The So/So:

+/- The music. The tunes are catchy and upbeat, but unremarkable. The main theme has been recycled for years and it’s just gotten stale. It would’ve been nice if more of the stages had unique themes, especially because it would help differentiate this entry from the DS and Nintendo Wii versions. Because the graphics and music are so similar, most gamers will probably mistake them for the same thing.

+/- The Mega and Mini mushrooms make a comeback, but they are used so sparingly that it’s easy to forget about them during the game. They seemed to be included as an afterthought, especially the Mega mushroom. The Mini mushrooms are used in some pretty clever ways (running along the water), but this should have been a sign for Nintendo to implement new ideas for these powers.

The Bad:

– The level themes. The stages are creative and well-designed from a gameplay perspective. They are all fun to play, the controls are tight, and it’s always fun to find secret routes and grab as many coins as possible. However, the stage themes are as generic as ever. Most every Mario game has a fire world, an ice world, and so on. This would’ve been a great opportunity to use new themes for the stages, especially because it would have set this entry apart. This is one of the issues that may give some players a negative impression.

– The game is too easy. While the game does accommodate more inexperienced players in a novel way (using the Silver Tanuki suit), it could have been adjusted still. Take for example, the Super Mario Galaxy series on Nintendo Wii. The Galaxy games have gameplay gimmicks that let more inexperienced players enjoy the game and bypass difficult areas (which is perfectly fine), but it has challenges for tougher players. To clarify, I had 500 lives at the end of NSMB2. 500 lives! There was literally no possibility for me to ever see a Game Over screen. This is both something good and bad; it lets new players play, but it’s not as balanced as the plumber’s other adventures.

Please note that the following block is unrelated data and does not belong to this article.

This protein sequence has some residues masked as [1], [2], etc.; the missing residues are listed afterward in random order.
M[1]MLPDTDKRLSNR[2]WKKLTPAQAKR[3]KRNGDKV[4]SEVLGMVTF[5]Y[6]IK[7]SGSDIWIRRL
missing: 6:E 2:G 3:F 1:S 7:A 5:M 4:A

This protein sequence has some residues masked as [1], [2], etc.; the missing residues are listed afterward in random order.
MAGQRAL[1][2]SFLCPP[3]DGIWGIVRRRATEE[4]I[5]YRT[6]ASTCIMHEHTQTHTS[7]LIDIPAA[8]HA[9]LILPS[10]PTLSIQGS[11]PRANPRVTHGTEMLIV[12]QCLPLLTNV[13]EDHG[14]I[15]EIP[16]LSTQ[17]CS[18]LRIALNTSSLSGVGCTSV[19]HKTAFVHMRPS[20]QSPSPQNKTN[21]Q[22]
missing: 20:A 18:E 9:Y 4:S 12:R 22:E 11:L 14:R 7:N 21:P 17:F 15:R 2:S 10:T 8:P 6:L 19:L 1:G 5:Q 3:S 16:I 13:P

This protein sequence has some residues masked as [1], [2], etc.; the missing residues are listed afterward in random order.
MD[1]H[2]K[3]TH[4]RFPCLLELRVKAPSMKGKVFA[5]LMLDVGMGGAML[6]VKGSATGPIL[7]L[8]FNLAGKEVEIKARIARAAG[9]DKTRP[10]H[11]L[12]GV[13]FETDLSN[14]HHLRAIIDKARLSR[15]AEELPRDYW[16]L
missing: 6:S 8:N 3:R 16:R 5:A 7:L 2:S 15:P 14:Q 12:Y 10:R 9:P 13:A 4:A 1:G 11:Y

– The 3D effect. This is by far the most criticized part of the game. After legitimizing the use of 3D in Super Mario 3D Land, it was expected that Nintendo could apply the same magic again…but that’s not the case here. Most people hate the 3D effect in this game. The backgrounds are normally both colorful and detailed when playing in the standard 2D mode. However, when playing in 3D, everything is fuzzy and out of focus. This was meant to give the game a sense of perspective; the 2D plane that the characters are on is in focus and is thus grabs our attention. The objects in the background are intentionally out of focus. I can understand why Nintendo choose to do this, and I actually didn’t mind playing in 3D, but this is definitely one of the times when the 3D effect can be seen as a detriment to the visuals.

The Lowdown:

NSMB2 is addictive, classic fun. It’s almost the video game equivalent of junk food; you just keep going for more. It’s easy to pick up and play on the spot, the coin collecting gimmick is fun. It doesn’t match up to the core series, but it’s charming. The score is admittedly generous, but it’s hard to deny the charm of a Mario game, even if it’s a disappointing one.

Score: 8/10

Growlanser IV: Wayfarer of Time Impressions

Growlanser IV: Wayfarer of Time (Available only on PlayStation Portable and PSN)
ESRB Rating: T
Number of Players: 1
Genre: Strategy RPG
Publisher: ATLUS
Developer: Career Soft
Release Date: July 31st, 2012

Note: This game is playable on PlayStation Vita.

So far, I’ve poured about 15 hours into Growlanser IV. I plan to play for quite a lot longer. My experience thus far has been very favorable, because Wayfarer of Time has proven to be an addictive, engaging handheld role-playing game. Fans of the strategy genre will have a lot to work with her and people who enjoy the “dating sim lite” approach in games like Shin Megami Tensei: Persona 3 and 4 will be thrilled. Even if you’ve retired your PlayStation Portable, you may want to dust it off or download this gem for your Vita–because it’s looking great.

What is Growlanser? Growlanser is a strategy role-playing game series. Most of the games have an isometric perspective and 2D character sprites. Think of like like a combination of Final Fantasy Tactics and a dating-sim. Outside of battles, the player can talk with characters, go to shops, engage in events (like going to see plays), and so on. There is an extensive relationship system that permeates the whole game. The player can form relationships with characters in the game, becoming close friends and possibly more. There are extensive dialog trees and the experience is highly customizable and personable. In battles, players fight enemies in a real-time, menu-based system.

I’ve never played a game in this series before. Can I play this one without experiencing the others? Yes! Wayfarer of Time stands on its own. If you’ve played Growlanser Generations, you will have a good understanding of how this game works-both are similar. They have the same battle system and general mechanics.